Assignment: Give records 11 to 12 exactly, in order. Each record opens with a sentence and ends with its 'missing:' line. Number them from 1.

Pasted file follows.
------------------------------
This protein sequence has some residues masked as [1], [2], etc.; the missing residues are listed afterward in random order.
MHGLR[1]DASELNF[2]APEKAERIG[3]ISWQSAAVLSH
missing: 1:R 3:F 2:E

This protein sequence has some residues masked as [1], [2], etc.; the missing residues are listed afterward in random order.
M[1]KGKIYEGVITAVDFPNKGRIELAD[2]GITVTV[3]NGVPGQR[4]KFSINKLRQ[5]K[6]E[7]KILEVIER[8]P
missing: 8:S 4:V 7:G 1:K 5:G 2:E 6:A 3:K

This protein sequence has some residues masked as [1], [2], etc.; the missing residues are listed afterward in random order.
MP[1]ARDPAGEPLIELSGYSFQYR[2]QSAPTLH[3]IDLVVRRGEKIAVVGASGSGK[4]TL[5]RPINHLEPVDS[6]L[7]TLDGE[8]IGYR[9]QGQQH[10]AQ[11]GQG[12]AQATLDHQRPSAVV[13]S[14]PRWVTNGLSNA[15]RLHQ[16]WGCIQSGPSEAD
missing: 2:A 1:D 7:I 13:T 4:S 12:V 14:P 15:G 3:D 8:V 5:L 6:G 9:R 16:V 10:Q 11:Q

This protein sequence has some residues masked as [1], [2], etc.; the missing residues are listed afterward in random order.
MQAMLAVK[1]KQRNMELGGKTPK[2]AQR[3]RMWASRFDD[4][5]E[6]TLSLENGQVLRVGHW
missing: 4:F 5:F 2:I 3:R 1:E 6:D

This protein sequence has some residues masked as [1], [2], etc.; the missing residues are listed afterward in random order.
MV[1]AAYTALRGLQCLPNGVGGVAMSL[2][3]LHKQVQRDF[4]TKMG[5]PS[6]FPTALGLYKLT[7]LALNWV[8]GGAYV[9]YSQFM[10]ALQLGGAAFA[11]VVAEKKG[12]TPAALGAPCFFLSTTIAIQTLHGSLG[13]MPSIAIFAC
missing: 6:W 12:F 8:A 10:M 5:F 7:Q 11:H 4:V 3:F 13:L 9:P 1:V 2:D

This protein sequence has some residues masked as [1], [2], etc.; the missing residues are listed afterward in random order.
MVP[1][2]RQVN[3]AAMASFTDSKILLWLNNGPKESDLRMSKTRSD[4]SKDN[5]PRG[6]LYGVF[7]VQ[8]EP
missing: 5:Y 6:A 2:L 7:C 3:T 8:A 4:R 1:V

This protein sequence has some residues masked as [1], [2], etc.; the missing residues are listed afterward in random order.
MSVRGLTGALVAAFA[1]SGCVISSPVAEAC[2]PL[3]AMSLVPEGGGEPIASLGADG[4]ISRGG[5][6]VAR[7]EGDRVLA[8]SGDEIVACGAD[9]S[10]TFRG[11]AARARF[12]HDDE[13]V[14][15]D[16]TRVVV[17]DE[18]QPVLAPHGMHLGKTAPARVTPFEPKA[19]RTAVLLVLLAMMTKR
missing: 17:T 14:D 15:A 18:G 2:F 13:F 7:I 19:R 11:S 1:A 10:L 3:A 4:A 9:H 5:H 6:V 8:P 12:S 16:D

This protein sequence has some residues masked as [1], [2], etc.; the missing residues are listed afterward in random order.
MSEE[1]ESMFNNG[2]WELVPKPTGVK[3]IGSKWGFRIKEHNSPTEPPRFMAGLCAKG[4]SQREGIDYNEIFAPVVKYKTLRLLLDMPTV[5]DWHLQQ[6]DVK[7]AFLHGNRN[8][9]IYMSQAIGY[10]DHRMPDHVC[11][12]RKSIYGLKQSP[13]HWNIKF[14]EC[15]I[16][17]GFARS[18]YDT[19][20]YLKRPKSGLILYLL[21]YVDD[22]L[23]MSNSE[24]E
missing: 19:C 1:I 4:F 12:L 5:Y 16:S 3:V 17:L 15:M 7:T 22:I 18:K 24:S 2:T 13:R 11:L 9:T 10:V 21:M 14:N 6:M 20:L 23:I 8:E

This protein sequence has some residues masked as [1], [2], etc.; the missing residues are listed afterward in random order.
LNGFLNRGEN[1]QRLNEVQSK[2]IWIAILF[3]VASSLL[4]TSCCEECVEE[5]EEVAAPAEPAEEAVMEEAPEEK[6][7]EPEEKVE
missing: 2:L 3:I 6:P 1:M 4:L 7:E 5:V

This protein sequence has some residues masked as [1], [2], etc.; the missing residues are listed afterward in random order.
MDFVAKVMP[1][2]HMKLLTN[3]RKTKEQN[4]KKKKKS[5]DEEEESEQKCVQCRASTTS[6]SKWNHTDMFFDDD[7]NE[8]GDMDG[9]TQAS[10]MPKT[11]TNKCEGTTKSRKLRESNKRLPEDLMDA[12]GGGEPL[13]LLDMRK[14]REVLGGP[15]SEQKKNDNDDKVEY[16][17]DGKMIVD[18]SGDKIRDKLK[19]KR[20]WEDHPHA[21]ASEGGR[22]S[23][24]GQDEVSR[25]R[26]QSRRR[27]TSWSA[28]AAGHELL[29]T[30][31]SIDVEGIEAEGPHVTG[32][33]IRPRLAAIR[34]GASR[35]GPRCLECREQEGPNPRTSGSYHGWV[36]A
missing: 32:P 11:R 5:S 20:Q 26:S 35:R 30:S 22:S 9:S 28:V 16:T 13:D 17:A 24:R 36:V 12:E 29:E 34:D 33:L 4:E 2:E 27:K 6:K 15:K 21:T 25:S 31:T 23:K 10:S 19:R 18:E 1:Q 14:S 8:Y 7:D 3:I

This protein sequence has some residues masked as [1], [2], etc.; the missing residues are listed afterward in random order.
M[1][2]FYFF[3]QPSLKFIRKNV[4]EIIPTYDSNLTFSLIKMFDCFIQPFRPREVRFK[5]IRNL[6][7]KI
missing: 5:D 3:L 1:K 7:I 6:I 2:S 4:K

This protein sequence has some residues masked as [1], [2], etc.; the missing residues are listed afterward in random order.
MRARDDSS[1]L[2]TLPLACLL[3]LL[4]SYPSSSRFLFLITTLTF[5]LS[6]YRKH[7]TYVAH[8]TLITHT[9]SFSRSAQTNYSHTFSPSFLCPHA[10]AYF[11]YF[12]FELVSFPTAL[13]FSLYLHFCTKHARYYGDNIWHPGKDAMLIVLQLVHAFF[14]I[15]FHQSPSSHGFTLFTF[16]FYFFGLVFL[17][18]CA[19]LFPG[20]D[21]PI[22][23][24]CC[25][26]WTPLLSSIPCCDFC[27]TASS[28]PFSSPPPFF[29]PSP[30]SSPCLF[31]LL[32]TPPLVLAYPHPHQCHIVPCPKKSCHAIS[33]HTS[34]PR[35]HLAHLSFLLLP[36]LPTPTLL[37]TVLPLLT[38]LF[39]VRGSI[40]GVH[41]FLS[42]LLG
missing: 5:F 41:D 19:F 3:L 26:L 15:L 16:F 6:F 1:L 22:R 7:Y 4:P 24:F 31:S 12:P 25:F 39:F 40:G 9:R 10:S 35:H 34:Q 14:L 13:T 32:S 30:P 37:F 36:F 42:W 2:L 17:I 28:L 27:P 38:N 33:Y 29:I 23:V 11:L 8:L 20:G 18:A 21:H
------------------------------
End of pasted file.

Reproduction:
This protein sequence has some residues masked as [1], [2], etc.; the missing residues are listed afterward in random order.
M[1][2]FYFF[3]QPSLKFIRKNV[4]EIIPTYDSNLTFSLIKMFDCFIQPFRPREVRFK[5]IRNL[6][7]KI
missing: 5:D 3:L 1:K 7:I 6:I 2:S 4:K

This protein sequence has some residues masked as [1], [2], etc.; the missing residues are listed afterward in random order.
MRARDDSS[1]L[2]TLPLACLL[3]LL[4]SYPSSSRFLFLITTLTF[5]LS[6]YRKH[7]TYVAH[8]TLITHT[9]SFSRSAQTNYSHTFSPSFLCPHA[10]AYF[11]YF[12]FELVSFPTAL[13]FSLYLHFCTKHARYYGDNIWHPGKDAMLIVLQLVHAFF[14]I[15]FHQSPSSHGFTLFTF[16]FYFFGLVFL[17][18]CA[19]LFPG[20]D[21]PI[22][23][24]CC[25][26]WTPLLSSIPCCDFC[27]TASS[28]PFSSPPPFF[29]PSP[30]SSPCLF[31]LL[32]TPPLVLAYPHPHQCHIVPCPKKSCHAIS[33]HTS[34]PR[35]HLAHLSFLLLP[36]LPTPTLL[37]TVLPLLT[38]LF[39]VRGSI[40]GVH[41]FLS[42]LLG
missing: 5:F 41:D 19:F 3:L 26:L 15:L 16:F 6:F 1:L 22:R 7:Y 4:P 24:F 31:S 12:P 25:F 39:F 40:G 9:R 10:S 35:H 34:Q 14:L 13:T 32:S 30:P 37:F 36:F 42:W 2:L 17:I 28:L 27:P 38:N 33:Y 29:I 23:V 11:L 8:L 20:G 18:A 21:H